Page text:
Electronic Laboratory Reporting

From Clinfowiki
Jump to: navigation, search

Electronic Laboratory Reporting (ELR), is the electronic transmission from laboratories to public health of laboratory reports which identify reportable conditions and infectious diseases through an automated and secure process. ELR will replace paper-based reporting for most reportable infectious diseases and has the potential to be used for reporting of other laboratory findings, such as cancer pathology reports and blood lead level results.


  • Timeliness.
  • Reduction of manual data entry errors.
  • Reports that are more complete.


In 1997, the Centers for Disease Control and Prevention (CDC) and other public health partners got together to determine standards for electronically submitting surveillance data to public health laboratories across the country. These standards include:

  • An electronic message format of standard Health Level Seven (HL7)
  • Tests coded with the Logical Observation Identifiers Names and Codes (LOINC)
  • Results coded with the Systemized Nomenclature for Medicine terminology (SNOMED)

Meaningful use

Electronic Laboratory Reporting has been promoted as a public health priority for the past several years and its inclusion as a meaningful use objective for public health serves as a catalyst to accelerate its adoption. The Centers for Medicare & Medicaid Services (CMS) have launched the “Medicare and Medicaid Programs: Electronic Health Records Incentive Program” to provide incentive payments to Eligible Professionals (EPs), Eligible Hospitals [EHs) and Critical Access Hospitals (CAHs) participating in the Medicare and Medicaid programs, that adopt and successfully demonstrate meaningful use of certified Electronic Health Records (EHR) technology.

Stage 1 meaningful use:

  • Objective: Capability to submit electronic data on reportable (as required by state or local law) lab results to PH agencies and actual submission in accordance with applicable law and practice.
  • Measure: Performed at least one test of EHR’s technology’s capacity to provide results electronic submission of reportable lab results to public health agencies and follow–up submission if the test is successful.

While the reportable lab results meaningful use objective promotes adoption by hospitals and laboratories, it does not address state challenges in receiving the data nor does it provide vendors and laboratories practical implementation guidelines for providing electronic laboratory reports to public health.

Proposed criteria for Stage 2 Meaningful Use add surveillance reporting for eligible providers, giving them the option to either send the data from their EHR or to have it sent directly from their lab.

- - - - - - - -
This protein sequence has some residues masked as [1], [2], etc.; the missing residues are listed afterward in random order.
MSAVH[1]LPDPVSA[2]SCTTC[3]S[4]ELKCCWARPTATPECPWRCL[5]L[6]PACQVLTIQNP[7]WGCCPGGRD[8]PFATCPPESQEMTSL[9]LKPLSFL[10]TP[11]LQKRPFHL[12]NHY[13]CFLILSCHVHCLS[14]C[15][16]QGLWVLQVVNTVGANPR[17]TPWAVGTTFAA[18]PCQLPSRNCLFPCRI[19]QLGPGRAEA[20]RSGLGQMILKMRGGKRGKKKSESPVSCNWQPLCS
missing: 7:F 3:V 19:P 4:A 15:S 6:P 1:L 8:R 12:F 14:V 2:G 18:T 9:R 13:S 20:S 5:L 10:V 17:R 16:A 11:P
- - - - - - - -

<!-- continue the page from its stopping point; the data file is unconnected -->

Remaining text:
ELR for public health

With respect to public health disease surveillance activities, ELR is most useful for conditions where the diagnosis can be based solely on positive (or negative) results from laboratory testing, such as Chlamydia and Salmonella infection, among others. For other diseases that require more clinical input for diagnosis, such as Lyme disease, ELR can be a valuable adjunct but cannot replace clinical examination. ELR has the potential to be used for other public health surveillance purposes, including tracking the volume of test ordering (e.g., the number of influenza cultures ordered) to detect outbreaks at the earliest possible moment, and tracking the reporting of other laboratory-diagnosed non-communicable public health problems, such as lead or mercury toxicity.

ELR and Patient Privacy

The increased use of electronic medical records has been accompanied by an increased concern in the security of the information and the privacy of the individuals involved. Many electronic health record (EHR) and health information exchange (HIE) endeavors are struggling with how best to allow patients to opt-in or opt-out of information sharing arrangements. In the public health realm this issue is simplified somewhat by a provision of the Health Insurance Portability and Accountability Act (HIPAA). The act permits a provider to report a patient’s medical information pertaining to a communicable disease to the appropriate public health jurisdiction without the patient’s authorization. This HIPAA exemption is applicable regardless of the means used to transfer such information, whether it is by paper or electronic transmission, and whether the process is completely automated or is manually executed. ELR is covered by this rule and therefore, there are no requirements for anonymized laboratory results or otherwise stripped results of potentially identifying information.


Large national and regional laboratories have developed advanced information technology (IT) capabilities and use standardized test codes, making ELR possible, but not all lab systems have this capability, and many smaller laboratories that are not using a laboratory information system do not have the technology necessary for ELR. Additionally, many states have reporting regulations that are not structured for electronic reporting.

ELR Web Resources

Centers for Disease Control and Prevention Website; Electronic Laboratory Reporting (ELR) http://www.cdc.gov/ehrmeaningfuluse/elr.html

Orchardsoft Blog; Electronic Laboratory Reporting (ELR) – What is it anyway? http://www.orchardsoft.com/blog/?p=354

STC Website; The Value Of Electronic Laboratory Reporting For Public Health http://www.stchome.com/media/white_papers/value_of_electronic_laboratory_reporting_for_public_health.pdf

Submitted by (Yazan Jabr)